The positive fourth-quarter earnings cap a tumultuous year in which Shell was targeted by activist investor Dan Loeb, relocated its headquarters to London and dropped “Royal Dutch” from its name. Yet the company has also been buoyed by surging oil and gas prices, causing the biggest annual share-price gain in five years.
“We delivered very strong financial performance in 2021, and our financial strength and discipline underpin the transformation of our company,” Chief Executive Officer Ben van Beurden said in a statement on Thursday. “Today we are stepping up our distributions with the announcement of an $8.5 billion share buyback program.”
Ever since Shell slashed its dividend in 2020 during the initial stages of the Covid-19 pandemic, van Beurden has been seeking to lure back investors by improving returns. The company had already pledged to give back to investors $5.5 billion of the cash proceeds from the sale of its Permian-basin oil assets. It has also promised to raise its dividend by 4% each year.
Shares of the company rose 1.7% to 1,964.2 pence at 8 a.m. in London.
The company’s adjusted net income was $6.39 billion for the period, up from $393 million a year earlier and beating even the highest analyst estimate. Cash flow from operations was $8.2 billion, a reduction of almost 50% from the third quarter due to the movement of working capital and margin-call payments.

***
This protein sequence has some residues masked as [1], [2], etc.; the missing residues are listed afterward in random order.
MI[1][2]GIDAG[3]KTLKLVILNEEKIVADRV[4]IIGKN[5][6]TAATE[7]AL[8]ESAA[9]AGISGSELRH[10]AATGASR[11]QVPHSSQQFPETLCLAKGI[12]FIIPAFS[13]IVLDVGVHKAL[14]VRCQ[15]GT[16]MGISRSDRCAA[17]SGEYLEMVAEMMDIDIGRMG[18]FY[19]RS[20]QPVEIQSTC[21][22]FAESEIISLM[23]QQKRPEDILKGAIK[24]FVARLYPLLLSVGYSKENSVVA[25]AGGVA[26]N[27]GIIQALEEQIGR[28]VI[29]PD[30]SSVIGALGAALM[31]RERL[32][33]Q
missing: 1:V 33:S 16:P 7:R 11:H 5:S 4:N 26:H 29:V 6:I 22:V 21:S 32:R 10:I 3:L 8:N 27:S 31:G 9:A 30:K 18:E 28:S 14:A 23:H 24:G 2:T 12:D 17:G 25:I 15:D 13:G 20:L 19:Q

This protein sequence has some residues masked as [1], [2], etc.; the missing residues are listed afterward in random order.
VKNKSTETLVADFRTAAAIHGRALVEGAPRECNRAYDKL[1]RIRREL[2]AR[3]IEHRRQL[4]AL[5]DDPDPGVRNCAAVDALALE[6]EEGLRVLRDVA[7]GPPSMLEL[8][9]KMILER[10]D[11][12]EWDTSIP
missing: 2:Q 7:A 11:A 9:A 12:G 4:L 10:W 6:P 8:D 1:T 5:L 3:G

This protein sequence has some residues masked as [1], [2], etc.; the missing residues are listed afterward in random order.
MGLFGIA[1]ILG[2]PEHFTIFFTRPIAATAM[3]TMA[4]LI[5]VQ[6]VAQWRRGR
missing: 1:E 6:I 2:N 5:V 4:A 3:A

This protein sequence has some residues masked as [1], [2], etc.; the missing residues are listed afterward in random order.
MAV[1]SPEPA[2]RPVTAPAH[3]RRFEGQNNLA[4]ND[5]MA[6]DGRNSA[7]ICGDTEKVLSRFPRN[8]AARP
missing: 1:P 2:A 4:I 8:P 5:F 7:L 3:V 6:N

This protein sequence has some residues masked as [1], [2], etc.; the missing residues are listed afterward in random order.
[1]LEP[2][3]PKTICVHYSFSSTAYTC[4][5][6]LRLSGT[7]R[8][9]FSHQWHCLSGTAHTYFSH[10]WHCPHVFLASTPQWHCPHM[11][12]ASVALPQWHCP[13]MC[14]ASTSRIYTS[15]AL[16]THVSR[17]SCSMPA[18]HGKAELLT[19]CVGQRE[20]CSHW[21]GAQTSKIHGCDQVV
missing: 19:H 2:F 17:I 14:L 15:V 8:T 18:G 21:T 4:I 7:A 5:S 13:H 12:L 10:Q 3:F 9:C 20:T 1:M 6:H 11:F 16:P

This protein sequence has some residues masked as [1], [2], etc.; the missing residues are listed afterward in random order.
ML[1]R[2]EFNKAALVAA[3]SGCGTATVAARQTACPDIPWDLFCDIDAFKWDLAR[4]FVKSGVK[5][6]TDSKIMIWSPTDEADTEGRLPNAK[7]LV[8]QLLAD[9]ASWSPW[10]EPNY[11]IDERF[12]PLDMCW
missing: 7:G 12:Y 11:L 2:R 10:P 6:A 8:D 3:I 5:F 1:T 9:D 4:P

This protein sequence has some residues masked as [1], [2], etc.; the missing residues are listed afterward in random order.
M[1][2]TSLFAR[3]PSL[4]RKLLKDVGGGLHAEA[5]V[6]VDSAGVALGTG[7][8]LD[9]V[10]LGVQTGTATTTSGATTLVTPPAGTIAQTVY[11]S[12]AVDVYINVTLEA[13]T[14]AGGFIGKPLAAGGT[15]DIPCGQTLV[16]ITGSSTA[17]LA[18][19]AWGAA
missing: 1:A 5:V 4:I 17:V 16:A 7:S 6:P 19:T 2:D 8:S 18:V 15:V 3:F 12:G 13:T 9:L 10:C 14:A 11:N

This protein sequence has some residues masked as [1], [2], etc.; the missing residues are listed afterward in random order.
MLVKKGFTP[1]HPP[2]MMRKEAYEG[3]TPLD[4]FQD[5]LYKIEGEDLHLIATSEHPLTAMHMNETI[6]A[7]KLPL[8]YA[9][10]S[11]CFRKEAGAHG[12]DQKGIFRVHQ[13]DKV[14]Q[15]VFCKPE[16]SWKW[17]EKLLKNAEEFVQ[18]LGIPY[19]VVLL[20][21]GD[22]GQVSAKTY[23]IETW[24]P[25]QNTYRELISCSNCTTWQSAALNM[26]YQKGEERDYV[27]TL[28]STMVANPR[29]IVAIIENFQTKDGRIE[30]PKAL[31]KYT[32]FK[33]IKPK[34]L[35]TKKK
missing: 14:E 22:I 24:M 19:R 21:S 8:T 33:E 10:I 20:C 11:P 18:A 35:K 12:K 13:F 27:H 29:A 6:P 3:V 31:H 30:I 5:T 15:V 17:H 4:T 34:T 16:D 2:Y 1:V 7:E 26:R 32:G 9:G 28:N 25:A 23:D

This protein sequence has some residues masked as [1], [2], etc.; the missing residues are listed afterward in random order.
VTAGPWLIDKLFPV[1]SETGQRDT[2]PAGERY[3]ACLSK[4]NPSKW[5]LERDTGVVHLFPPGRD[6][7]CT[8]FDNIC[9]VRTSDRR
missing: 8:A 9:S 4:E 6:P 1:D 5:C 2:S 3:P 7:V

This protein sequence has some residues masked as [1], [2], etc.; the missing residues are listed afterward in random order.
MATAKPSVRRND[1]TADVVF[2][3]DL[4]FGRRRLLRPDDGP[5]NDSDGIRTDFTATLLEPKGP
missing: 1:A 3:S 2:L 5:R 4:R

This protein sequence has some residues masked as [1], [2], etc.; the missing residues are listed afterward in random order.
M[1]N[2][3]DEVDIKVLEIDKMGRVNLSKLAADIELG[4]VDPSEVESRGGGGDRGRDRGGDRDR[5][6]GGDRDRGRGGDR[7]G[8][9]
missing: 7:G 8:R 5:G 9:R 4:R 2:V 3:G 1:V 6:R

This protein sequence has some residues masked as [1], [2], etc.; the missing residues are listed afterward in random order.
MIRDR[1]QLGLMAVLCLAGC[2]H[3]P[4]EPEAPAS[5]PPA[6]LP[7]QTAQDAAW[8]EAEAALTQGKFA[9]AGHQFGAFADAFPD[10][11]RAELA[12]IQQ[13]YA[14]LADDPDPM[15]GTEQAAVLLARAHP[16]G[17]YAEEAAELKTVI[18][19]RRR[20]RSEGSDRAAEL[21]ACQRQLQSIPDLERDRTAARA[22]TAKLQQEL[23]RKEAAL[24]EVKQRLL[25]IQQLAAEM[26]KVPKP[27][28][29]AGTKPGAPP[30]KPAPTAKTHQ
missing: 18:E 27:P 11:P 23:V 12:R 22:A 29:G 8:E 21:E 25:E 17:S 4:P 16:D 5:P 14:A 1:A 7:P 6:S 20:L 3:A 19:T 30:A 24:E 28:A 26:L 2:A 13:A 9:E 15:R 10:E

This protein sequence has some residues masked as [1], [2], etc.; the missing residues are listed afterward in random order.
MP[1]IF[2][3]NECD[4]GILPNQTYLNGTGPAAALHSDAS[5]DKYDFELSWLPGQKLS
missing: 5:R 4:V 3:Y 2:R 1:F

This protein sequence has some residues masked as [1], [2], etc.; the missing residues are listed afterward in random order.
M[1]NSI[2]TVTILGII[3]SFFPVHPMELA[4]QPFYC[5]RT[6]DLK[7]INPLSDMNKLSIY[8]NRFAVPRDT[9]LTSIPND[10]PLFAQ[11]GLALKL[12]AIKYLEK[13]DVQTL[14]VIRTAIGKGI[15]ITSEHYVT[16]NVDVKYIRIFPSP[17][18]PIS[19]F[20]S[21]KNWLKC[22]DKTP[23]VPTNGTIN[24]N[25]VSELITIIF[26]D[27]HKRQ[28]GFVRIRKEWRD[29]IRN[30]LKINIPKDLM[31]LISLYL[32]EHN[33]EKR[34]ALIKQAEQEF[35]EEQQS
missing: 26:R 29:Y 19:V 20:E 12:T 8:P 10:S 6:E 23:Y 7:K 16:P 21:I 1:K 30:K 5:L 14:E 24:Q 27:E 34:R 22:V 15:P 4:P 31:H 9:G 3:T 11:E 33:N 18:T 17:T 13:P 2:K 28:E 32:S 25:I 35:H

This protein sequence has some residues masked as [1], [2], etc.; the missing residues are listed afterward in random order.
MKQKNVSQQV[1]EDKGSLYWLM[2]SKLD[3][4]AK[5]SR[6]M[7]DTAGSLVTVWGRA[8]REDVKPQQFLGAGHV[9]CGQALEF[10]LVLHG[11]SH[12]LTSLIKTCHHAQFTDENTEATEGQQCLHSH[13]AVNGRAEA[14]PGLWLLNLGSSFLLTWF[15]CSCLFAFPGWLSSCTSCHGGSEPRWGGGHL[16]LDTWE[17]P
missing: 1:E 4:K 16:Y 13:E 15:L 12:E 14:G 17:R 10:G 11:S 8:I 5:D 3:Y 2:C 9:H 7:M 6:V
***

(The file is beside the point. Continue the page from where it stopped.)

“The numbers look extremely solid” with “monster integrated gas earnings,” RBC Capital Markets analyst Biraj Borkhataria said in a note. Shell could end up surpassing the bank’s estimate for total buybacks of $11.5 billion this year, he said.
Shell is signaling that it’ll stay conservative on capital spending, which will be at the lower end of the range of $23 billion to $27 billion forecast for this year. That’s an increase from $20 billion in 2021 but little changed from what the company was planning several months ago, despite soaring profits and the cost inflation coursing through the industry.
Instead of investing to grow oil and gas output, which fell 6.8% from a year earlier to 3.14 million barrels a day, the extra cash from high energy prices is being used to boost shareholder returns and pay down net debt, which fell by $4.9 billion to $52.6 billion over the fourth quarter.
One key measure of Shell’s ability to make money on its vast array of assets, return on capital employed, rose to 8.8% in the fourth quarter from 2.9% a year earlier. For much of the past decade the company has struggled to boost this figure — one of the factors cited by activist investor Loeb last year when he called for Shell to be split into two.
Shell is the first European oil major to report earnings, following a mixed bag of results from its U.S. peers. Last week, Chevron Corp. disappointed investors after its overseas upstream business and domestic refining network fell short of expectations. Exxon Mobil Corp. however tripled its cash flow and said it would accelerate buybacks, elevating its shares to the highest since April 2019.